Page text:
When looking at the development of new products, Daimler Truck and Bus head Martin Daum says, there are headlines, knowledge, and business. And while business means products that customer can order currently to help them succeed, at the same time there’s the broader economic side of business to consider – and Daum’s not as euphoric about the current hot market as some of his competitive counterparts.
Daum shared his thoughts on these topics in a roundtable discussion at the IAA Commercial Vehicles show in Hanover, Germany, Sept. 19.
From Headlines to Real World
Flashy demonstration vehicles like the fully autonomous van concept that rolled onto the show floor earlier that morning generate headlines, he explained. From there, the company develops knowledge that eventually allows some version of those technologies to appear in real-world vehicles that fleets can order – and that’s the business.
Take the new Mercedes Actros heavy-duty truck, which boasts features such as Active Drive Assist, flat screen panels for a dashboard, and MirrorCam, which replaces the traditional truck mirrors with a camera system for improved visibility and aerodynamics.
When asked whether these features will make their way to North America, Daum said that he was heeding corporate advice to not be the CBS, or “chief bean spiller,” but he told reporters that “you can be sure that everything you’re seen today you’ll see on the streets of the U.S., but I’m not telling you when.”
For instance, the MirrorCam would not be legal in the U.S., where regulations require mirrors. “With conventional trucks in the United States, we have different angles especially when it comes to the front visibility, but we are in talks with legislators to get innovations into the states as well,” he said.
When pressed about what we might see first, Daum said, “Whatever the customer needs most.”
Another example of Daum’s headlines-knowledge-business spectrum would be electric vehicles. Daimler showed off at its IAA booth electric and hybrid vehicles from vans up to heavy trucks and buses – some available today in various markets, such as the eCanter and the new eVito van; some concepts or vehicles in various stages of testing, such as the eActros, an electric Class 8 Fuso, or a fuel cell hybrid Sprinter F-Cell.
There’s talk of hydrogen fuel cells as a way to extend the range of electric trucks, and in fact Daum said Daimler is designing electric drivetrains to have the flexibility to replace batteries with fuel cells and hydrogen tanks.
“I would say we have a long history in [fuel cell research]. We don’t see the technology at the moment ripe for market. It works technology wise, but it’s twice as expensive than today’s electric trucks – which are twice as expense as internal combustion trucks. And we don’t have the hydrogen infrastructure. If there’s a market, we’ll be there.”
Meanwhile, in traditional drivetrains, as the company works to develop trucks to meet the upcoming GHG2 fuel efficiency standards, Daum said, “We still have a lot of things in store. You’ll see a lot of presentations in the next two or three years with significant details on amazing technology with the traditional product. I know already the next phase, and it will be amazing…. We want to lead that market and set the pace.”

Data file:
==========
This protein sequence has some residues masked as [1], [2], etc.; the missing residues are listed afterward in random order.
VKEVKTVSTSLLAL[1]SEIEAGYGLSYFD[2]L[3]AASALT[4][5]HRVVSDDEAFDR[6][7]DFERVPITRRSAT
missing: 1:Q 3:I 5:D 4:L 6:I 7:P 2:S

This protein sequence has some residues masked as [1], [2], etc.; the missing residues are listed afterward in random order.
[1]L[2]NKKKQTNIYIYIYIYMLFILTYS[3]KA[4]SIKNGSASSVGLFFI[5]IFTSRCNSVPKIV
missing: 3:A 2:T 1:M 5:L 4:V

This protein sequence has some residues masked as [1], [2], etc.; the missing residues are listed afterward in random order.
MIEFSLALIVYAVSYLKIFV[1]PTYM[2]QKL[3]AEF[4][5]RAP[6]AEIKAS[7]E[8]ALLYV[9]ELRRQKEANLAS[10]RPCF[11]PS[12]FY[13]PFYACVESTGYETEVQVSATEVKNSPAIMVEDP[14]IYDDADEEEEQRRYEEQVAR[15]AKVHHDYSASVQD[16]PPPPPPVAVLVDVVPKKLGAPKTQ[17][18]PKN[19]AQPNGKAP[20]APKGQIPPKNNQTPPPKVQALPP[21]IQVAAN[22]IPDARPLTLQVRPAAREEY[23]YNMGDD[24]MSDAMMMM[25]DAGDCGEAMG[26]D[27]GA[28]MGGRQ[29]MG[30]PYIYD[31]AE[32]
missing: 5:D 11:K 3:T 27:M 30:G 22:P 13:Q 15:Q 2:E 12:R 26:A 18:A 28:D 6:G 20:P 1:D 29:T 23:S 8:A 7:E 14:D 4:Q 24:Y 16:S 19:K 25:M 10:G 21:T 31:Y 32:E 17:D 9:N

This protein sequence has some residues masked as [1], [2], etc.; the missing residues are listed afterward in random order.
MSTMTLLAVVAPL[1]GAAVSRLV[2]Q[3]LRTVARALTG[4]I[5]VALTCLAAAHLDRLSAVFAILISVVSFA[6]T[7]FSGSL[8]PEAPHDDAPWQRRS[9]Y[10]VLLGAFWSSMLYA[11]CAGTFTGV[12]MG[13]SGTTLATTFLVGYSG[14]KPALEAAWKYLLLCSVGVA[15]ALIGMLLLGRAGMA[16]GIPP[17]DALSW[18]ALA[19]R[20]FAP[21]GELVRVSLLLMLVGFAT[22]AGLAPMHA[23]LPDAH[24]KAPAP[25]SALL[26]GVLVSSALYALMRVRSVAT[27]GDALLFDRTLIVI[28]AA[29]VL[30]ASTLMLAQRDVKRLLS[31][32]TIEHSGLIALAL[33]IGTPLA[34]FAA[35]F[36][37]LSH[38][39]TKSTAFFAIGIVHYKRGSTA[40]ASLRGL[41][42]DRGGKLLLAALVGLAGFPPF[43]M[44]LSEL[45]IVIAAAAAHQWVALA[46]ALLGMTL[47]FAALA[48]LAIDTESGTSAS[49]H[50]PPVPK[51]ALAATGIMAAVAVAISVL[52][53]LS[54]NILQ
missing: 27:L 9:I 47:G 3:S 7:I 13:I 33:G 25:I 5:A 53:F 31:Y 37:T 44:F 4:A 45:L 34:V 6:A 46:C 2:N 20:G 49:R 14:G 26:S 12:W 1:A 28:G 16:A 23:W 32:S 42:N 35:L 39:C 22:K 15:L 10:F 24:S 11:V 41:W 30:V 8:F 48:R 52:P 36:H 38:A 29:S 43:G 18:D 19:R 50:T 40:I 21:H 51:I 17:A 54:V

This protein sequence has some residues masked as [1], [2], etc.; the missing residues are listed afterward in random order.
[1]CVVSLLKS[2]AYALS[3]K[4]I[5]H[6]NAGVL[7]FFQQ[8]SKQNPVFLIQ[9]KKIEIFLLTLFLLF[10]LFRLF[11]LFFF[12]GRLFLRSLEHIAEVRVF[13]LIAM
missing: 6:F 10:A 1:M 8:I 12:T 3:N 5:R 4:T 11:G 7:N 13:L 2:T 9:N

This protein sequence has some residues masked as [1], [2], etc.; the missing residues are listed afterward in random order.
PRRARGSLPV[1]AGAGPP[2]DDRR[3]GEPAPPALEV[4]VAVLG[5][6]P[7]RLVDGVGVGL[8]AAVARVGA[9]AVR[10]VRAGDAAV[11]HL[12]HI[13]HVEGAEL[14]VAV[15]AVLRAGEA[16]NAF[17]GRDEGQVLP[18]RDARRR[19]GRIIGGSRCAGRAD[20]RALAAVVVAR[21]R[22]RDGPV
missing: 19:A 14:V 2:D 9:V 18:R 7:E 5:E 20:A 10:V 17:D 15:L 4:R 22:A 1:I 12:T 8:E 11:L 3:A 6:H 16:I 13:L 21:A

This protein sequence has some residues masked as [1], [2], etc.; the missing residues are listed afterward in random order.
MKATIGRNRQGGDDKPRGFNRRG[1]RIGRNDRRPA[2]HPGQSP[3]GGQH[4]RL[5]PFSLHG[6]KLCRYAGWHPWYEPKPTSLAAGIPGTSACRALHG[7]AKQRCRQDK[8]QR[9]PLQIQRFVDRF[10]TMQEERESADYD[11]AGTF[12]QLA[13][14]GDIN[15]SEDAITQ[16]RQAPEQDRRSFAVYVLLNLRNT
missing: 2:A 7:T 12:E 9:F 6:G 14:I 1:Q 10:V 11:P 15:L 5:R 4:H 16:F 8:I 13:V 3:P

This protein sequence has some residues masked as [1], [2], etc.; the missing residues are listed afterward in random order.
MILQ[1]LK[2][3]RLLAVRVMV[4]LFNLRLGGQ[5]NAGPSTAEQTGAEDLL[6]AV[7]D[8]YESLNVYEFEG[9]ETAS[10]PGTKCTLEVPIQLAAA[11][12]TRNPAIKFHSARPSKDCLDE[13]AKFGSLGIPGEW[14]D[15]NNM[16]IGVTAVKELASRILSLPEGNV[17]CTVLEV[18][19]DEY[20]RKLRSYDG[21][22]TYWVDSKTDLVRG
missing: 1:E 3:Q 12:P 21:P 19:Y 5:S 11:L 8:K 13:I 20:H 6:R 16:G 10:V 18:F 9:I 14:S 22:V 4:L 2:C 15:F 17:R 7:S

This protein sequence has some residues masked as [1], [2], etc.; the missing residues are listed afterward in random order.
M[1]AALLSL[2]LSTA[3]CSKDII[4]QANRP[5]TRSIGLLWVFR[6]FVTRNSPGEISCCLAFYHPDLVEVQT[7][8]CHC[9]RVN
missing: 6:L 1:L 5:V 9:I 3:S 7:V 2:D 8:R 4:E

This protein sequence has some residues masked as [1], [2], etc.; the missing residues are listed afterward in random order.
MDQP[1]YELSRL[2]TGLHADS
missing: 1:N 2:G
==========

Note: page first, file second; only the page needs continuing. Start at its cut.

What Goes Up Must Come Down
With true German understatement, Daum said, the outlook for 2019 “seems at the moment to be not bad. The sentiments of our customers is strong, the demand for freight is high, freight rates continue to be high, the new trucks are better than trucks still on the road so you see this replacement cycle.”
However, he said, his internal compass from his years heading up Daimler Trucks North America tells him, “I think the markets are, a little bit too high. In years when the market is too high above the long-term average, it foreshadows a valley. The higher it is before, the deeper the valley will be. So I am not rejoicing.”
DTNA is sold out for 2018 and basically for the first half of 2019, Daum said. When asked what his biggest fear for 2019 is, he said, “What can change a strong market? I would say the economy — start a trade war, get into recession in the States. High interest rates... there’s a lot of things on the horizon. But I tell you this is daily life for the executive of a truck company and we’ll deal with it.”
When asked about the Trump administration’s tariffs, Daum declined to comment on specifics, but said, “In general, I am a huge proponent of open markets. We are one globe, we are one people on that globe.”
By working globally, he said, companies and countries alike create a “bigger cake,” a stronger economy to share in. “It doesn’t matter so much what my share is because I have more than I did yesterday. Whoever separates himself from the global market, ultimately that country suffers the most. You get a bigger share, but the cake shrinks. As a global company it’s especially threatening. We are strongly embedded in the local economies we serve. If this global exchange of ideas, people, and goods gets interrupted, then everyone will suffer,” he said, from companies to consumers to the broader economies. “A trade war at the end of the day will have no winner, just losers.”